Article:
3. Now you have to take the new strings that you bought and stick the ball end of the strings into the holes on the bridge of the guitar. Take time to make sure that you put them in the correct order and then you can put the endpins back into the holes. Pull on the string a bit to make sure it doesn't slip later on and to check that the end pin is fully in. If it isn't, it could end up being launched out of the guitar and breaking on impact with something or some-one. Pushing it in requires a bit of force but be careful not to damage your guitar.
  4. Take the other ends of the strings and put them through the correct tuners. It's a good idea to wrap the string around the pole piece just once below the actual hole on the pole piece just so that the string isn't place under too much pressure at a specific point. Then tighten each tuner slowly and carfully, making sure that your strings don't slip off, until your guitar is in tune. With most guitars it's a good idea to "Cross tune". This means that you tune the top string then the bottom string then the second string from the top and so on. This minimizes the flexing of the neck laterally. Your guitar will appreciate this in the long run.
  5. Now you can cut off the long ends of the strings if you want to. Be careful after you've cut them though, cut string ends are extremely sharp and they will cut you if you aren't careful.

That's it! You've just saved some money and have a functional guitar once again. You shouldn't have to pay someone else to restring your guitar. It's an easy and rewarding process that, in the long run, could save money.

By Patrick Despoix (Own work) [CC-BY-SA-3.0 (http://creativecommons.org/licenses/by-sa/3.0)], via Wikimedia Commons
By Patrick Despoix (Own work) [CC-BY-SA-3.0 (http://creativecommons.org/licenses/by-sa/3.0)], via Wikimedia Commons

How to Restring an Electric Guitar

The steps for an electric guitar are pretty much the same with just one fundamental difference: there are no endpins. The implication of this is as follows

  • The string must first be pushed through the back of the body of the guitar in such a way that it can be pulled throughout of it's correct position in the bridge of the guitar. This might require a screwdriver to loosen the back plate of the guitar.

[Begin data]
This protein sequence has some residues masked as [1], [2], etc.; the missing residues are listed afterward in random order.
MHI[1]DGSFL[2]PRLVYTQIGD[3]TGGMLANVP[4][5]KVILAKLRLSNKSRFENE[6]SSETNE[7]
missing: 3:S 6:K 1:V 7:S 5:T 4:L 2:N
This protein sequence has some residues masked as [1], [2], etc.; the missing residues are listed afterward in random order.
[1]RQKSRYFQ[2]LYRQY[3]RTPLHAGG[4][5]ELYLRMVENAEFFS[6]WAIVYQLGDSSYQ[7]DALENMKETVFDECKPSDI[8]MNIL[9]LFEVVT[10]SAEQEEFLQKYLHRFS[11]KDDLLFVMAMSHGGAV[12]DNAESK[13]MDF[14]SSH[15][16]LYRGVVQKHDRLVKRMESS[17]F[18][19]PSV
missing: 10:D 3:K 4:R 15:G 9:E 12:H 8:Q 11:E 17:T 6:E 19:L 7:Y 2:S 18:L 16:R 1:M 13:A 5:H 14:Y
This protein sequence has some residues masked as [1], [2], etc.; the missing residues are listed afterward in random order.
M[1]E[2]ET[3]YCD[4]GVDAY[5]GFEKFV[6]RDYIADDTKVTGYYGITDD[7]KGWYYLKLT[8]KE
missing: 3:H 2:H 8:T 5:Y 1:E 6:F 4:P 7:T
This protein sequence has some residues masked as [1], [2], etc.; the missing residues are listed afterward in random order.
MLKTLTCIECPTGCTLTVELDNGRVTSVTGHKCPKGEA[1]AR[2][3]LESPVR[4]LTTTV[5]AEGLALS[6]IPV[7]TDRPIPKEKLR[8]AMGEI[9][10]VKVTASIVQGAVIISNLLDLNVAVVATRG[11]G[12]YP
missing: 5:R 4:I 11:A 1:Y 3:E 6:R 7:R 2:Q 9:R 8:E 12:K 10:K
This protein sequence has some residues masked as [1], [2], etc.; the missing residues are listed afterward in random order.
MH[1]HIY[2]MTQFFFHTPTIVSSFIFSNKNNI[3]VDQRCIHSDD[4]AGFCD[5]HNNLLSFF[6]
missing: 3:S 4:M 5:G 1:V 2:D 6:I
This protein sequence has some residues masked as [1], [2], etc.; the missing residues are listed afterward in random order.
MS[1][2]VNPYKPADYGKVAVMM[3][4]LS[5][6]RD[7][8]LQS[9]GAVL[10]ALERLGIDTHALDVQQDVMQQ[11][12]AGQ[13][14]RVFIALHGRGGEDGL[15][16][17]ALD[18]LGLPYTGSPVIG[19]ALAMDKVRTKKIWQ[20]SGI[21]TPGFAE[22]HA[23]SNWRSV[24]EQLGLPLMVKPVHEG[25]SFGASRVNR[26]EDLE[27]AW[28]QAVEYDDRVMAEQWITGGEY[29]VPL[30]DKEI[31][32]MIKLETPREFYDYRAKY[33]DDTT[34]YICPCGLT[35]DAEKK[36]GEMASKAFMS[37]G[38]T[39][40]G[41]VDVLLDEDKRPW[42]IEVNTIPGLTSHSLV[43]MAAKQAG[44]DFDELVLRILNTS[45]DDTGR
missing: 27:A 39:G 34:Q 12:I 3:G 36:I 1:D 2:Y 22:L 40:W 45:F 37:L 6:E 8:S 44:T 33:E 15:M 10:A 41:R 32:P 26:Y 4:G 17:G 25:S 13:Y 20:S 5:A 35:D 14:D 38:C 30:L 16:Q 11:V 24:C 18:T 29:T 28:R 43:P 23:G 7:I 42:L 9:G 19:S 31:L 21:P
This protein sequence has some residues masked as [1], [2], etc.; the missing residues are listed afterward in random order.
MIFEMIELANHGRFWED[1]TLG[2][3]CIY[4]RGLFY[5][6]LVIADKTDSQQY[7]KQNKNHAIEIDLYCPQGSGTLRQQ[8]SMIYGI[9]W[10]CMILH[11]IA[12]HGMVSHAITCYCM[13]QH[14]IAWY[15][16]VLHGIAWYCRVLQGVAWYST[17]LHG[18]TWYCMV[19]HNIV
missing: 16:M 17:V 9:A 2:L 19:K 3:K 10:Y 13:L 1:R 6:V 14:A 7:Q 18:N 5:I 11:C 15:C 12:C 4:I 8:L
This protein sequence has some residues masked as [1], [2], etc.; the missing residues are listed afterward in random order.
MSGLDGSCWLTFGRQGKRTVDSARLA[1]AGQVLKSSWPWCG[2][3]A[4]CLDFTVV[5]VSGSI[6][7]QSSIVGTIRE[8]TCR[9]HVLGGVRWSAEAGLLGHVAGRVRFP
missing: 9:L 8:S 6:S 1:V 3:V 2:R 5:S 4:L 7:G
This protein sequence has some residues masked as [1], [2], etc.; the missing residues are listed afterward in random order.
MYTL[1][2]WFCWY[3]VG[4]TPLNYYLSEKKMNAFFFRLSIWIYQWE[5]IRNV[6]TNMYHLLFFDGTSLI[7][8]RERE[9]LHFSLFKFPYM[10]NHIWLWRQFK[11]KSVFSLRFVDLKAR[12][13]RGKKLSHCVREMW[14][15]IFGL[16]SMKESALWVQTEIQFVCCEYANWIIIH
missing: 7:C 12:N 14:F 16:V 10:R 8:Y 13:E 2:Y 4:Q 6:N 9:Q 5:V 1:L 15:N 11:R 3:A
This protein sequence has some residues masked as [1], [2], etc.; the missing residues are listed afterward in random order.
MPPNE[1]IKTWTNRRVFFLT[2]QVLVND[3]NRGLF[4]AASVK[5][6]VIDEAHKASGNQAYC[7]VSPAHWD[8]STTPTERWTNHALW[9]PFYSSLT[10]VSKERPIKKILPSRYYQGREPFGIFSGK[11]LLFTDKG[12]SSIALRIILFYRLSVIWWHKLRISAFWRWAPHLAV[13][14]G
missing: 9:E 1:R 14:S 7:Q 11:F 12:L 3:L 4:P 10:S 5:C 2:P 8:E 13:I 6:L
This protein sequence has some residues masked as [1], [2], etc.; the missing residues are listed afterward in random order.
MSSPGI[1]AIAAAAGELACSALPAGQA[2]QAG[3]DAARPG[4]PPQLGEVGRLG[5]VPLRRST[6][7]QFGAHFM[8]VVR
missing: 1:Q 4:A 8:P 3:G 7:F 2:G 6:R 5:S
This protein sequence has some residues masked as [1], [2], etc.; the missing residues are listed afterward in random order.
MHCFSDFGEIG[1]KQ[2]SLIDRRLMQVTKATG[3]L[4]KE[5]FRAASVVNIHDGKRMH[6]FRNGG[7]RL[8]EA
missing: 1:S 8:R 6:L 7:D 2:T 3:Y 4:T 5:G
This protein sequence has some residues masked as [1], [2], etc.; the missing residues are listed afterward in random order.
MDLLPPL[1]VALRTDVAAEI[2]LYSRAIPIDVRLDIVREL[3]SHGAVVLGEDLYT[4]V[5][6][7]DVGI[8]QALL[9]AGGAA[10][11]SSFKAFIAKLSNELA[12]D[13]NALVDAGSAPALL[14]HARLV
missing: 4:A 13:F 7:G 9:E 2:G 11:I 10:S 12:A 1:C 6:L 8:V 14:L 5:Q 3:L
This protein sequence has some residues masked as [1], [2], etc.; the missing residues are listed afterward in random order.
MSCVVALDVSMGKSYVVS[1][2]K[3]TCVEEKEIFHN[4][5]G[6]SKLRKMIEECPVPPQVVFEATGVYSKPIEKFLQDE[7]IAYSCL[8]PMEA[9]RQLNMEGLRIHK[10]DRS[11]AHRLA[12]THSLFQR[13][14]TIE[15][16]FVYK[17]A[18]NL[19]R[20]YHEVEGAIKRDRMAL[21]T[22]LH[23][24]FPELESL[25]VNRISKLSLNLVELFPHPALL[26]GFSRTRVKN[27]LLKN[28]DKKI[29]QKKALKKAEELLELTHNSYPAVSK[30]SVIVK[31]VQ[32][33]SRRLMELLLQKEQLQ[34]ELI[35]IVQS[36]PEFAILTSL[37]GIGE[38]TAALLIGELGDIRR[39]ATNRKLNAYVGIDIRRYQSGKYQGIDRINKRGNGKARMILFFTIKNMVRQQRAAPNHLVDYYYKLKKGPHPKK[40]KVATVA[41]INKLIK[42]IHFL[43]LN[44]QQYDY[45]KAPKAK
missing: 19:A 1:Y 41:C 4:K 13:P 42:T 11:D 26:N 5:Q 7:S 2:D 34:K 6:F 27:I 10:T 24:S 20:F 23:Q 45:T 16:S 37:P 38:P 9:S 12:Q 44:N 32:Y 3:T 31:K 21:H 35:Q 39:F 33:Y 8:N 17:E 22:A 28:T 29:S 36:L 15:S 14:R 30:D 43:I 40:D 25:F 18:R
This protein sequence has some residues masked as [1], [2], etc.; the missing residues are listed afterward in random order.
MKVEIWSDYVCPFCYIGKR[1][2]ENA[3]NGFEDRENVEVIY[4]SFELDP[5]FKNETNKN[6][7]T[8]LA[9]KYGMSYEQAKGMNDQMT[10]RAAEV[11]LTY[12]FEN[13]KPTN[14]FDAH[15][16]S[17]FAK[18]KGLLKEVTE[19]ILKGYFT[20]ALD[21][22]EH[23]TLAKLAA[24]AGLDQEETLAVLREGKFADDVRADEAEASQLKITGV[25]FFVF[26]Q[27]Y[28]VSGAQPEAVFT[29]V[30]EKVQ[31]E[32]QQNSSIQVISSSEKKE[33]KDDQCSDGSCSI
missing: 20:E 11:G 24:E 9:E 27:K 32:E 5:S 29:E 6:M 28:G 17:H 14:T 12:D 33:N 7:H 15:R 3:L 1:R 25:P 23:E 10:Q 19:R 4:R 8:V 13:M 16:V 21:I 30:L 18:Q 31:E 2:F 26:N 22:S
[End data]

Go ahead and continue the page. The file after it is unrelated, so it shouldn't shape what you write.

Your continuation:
• After this the string is pulled through, rested on the nut and wrapped once around the pole-piece from the inside, over and out and then through the hole in the pole piece.
  • once again, care must be taken at all times and the string must be placed under tension at a reasonable speed.

Some electric guitars might have a different variation of a bridge and it seems a bit redundant to explain each type in detail. Feel free to post any questions in the comment thread below.

Woulod you rather...

See results

Comments

    0 of 8192 characters used
    Post Comment

    • DominicKondos profile imageAUTHOR

      Dominic Kondos 

      8 years ago from Gauteng, South Africa

      Thanks a lot

    • Guitplayer profile image

      Guitplayer 

      8 years ago

      Welcome to hubpages. Nice hub.

    working

    This website uses cookies

    As a user in the EEA, your approval is needed on a few things. To provide a better website experience, hubpages.com uses cookies (and other similar technologies) and may collect, process, and share personal data. Please choose which areas of our service you consent to our doing so.

    For more information on managing or withdrawing consents and how we handle data, visit our Privacy Policy at: https://hubpages.com/privacy-policy#gdpr

    Show Details
    Necessary
    HubPages Device IDThis is used to identify particular browsers or devices when the access the service, and is used for security reasons.
    LoginThis is necessary to sign in to the HubPages Service.
    Google RecaptchaThis is used to prevent bots and spam. (Privacy Policy)